Enter BF Skinner.  After reading Beyond Freedom and Dignity and Walden Two, and debating the possibility of a technology of behavior that could "save the world," and shape cultural development, I drank the Kool Aid.  I was introduced to a professor at Temple who studied with a student of Skinner, and the rest is history.  

Now, I focus on the mission of helping other organizations and people shape development through the principles outlined by BF Skinner.  Though my work has taken me to shape development of ABA therapy programs and businesses, I recently began thinking on how we can go back to the idea of using the technology of behavior to "save the world."  I am interested in cultural change as a whole, starting with my own city and the behaviors that occur on a daily basis.

The biggest question now remains is How?  How do we do this?  I'll explore this in the next few weeks so stay tuned! 



Lopez, S. (1995). Third and Indiana.  Penguin Books

Skinner, B. F. (1971). Beyond freedom and dignity. New York, NY, US: Knopf/Random House.

Skinner, B. F. (1948). Walden Two. Oxford, England: Macmillan




How Does Buddhism Relate to Behavior Analysis?


Recently, I started reading Jack Kornfield's Buddhism for Beginners.  As I listened to the tenets of Buddhism, I began to realize that there were many similarities between the science of behavior analysis and Buddhism, and after doing some research, I found I was not the only one who also held this opinion.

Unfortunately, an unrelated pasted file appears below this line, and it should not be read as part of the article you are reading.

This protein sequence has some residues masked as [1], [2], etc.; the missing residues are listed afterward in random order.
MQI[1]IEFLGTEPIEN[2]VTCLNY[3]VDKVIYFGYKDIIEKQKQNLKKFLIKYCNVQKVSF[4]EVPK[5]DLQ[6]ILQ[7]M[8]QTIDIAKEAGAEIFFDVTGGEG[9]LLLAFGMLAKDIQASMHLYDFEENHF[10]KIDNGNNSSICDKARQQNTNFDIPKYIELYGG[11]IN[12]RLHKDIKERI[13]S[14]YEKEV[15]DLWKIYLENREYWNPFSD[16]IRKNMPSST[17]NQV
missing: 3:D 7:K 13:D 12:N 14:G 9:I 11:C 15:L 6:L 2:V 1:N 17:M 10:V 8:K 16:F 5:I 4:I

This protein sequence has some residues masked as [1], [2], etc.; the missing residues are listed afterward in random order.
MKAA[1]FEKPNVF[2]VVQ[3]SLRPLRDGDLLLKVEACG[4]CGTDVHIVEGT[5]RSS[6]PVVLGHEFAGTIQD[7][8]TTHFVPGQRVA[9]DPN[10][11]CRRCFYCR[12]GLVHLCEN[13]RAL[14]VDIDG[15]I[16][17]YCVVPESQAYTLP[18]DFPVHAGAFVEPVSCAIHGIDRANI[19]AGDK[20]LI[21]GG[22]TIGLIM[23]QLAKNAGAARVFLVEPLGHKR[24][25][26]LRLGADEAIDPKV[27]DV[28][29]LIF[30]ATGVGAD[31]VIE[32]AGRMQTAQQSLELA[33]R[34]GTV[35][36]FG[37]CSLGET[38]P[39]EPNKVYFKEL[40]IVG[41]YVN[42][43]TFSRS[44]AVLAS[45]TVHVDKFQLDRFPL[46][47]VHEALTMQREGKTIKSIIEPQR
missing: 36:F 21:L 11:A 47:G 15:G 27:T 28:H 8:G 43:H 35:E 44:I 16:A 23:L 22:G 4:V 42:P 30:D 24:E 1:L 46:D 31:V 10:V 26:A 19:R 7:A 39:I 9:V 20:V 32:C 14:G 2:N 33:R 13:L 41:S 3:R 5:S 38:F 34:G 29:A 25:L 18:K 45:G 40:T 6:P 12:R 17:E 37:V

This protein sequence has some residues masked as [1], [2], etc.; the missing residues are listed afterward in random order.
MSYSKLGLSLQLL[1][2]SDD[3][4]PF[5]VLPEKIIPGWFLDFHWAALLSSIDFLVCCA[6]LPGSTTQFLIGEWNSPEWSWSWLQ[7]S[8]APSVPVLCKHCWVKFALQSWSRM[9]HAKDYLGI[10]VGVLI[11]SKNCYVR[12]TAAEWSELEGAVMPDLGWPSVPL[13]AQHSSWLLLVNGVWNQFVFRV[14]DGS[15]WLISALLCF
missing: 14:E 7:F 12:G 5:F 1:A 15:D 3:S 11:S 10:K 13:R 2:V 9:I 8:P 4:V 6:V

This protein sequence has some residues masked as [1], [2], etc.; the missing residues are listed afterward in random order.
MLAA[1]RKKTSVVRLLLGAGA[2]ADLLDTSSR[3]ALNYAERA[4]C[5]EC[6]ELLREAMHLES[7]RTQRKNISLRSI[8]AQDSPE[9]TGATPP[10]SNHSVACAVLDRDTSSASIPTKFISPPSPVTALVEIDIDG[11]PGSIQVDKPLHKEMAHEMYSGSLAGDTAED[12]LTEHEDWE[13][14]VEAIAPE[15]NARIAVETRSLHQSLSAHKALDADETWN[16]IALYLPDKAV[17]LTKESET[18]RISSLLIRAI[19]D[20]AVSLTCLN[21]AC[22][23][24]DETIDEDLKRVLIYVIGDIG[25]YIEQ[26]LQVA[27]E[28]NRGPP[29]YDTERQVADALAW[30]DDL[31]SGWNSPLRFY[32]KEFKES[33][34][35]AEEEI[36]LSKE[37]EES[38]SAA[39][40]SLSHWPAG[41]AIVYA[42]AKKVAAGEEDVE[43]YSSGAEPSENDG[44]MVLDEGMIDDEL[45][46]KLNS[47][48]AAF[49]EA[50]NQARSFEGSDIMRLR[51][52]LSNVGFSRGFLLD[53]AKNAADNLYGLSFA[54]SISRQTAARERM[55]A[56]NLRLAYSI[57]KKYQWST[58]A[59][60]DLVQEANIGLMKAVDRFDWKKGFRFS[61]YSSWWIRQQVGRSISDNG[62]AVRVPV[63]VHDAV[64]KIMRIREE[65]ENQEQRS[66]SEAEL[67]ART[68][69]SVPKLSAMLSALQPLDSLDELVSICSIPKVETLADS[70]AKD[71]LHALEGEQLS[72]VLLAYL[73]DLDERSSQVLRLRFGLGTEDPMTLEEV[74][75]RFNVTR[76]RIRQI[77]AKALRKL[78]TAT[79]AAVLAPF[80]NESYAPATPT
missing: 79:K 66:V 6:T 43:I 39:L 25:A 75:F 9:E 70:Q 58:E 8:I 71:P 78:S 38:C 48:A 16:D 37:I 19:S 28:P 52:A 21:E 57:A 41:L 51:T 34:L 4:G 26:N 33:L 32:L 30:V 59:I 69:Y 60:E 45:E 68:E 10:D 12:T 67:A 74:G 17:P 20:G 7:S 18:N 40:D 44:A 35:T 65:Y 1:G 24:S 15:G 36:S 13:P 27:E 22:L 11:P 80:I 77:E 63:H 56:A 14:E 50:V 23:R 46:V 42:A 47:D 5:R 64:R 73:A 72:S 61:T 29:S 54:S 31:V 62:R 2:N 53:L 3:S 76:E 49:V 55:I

Hayes (2002) and Diller & Lattal (2008) also wrote articles outlining the similarities between the science of behavior analysis and Buddhism.  

So what are they?  Diller & Lattal (2008), wrote in their article, "Behaviorism and Buddhism: Complimentarities and Conflicts," that there appear to be many "complimentarities" between the two.  They argue that with Buddhism, there is the idea that the individual is connected with their environment just as in behavior analysis we look at the learner also being interactive with their environment.  Buddhism emphasizes the goal of gaining knowledge then applying that knowledge to generalize societal improvement.  As B.F. Skinner wrote in his book Beyond Freedom and Dignity, as he discusses the need to make socially significant behavioral change through our science, "What we need is a technology of behavior to prevent the catastrophe which the world seems to be inexorably moving,"

Steven Hayes (2002), also discusses in his article "Buddhisn and Acceptance and Commitment Therapy," that the empirically validated "third wave" behavior therapy Acceptance and Commitment Therapy (Hayes, 2004) and Buddhism have many parallels, the main being looking at the behavioral characteristics of the human attachment to suffering.  In Buddhism, Kornfield argues that it is a part of life, but it is through the awareness of it and the compassion towards others we can free ourselves from the attachment of suffering.  In Acceptance and Commitment Therapy, this comes in the form of cognitive defusion  or becoming unentangled from our thoughts and feelings (Hayes, 2004), yet still acknowledging that they are present.  This, Hayes argues, provides a scientific grounding for the practices of Buddhism.



Diller, J.W., Lattal, K. (2008). Radical behaviorism and Buddhism: complementarities and conflicts.  The Behavior Analyst, 31(2), 163-177

Hayes, S. C. (2004). Acceptance and Commitment Therapy, Relational Frame Theory, and the third wave of behavior therapy. Behavior Therapy, 35, 639-665.

Hayes, S.C (2002). Buddhism and acceptance and commitment therapy. Cognitive and Behavioral Practice, 9(1) 58-66

Kornfield, Jack (2001). Buddhism for Beginners

Skinner, B. F. (1971). Beyond freedom and dignity.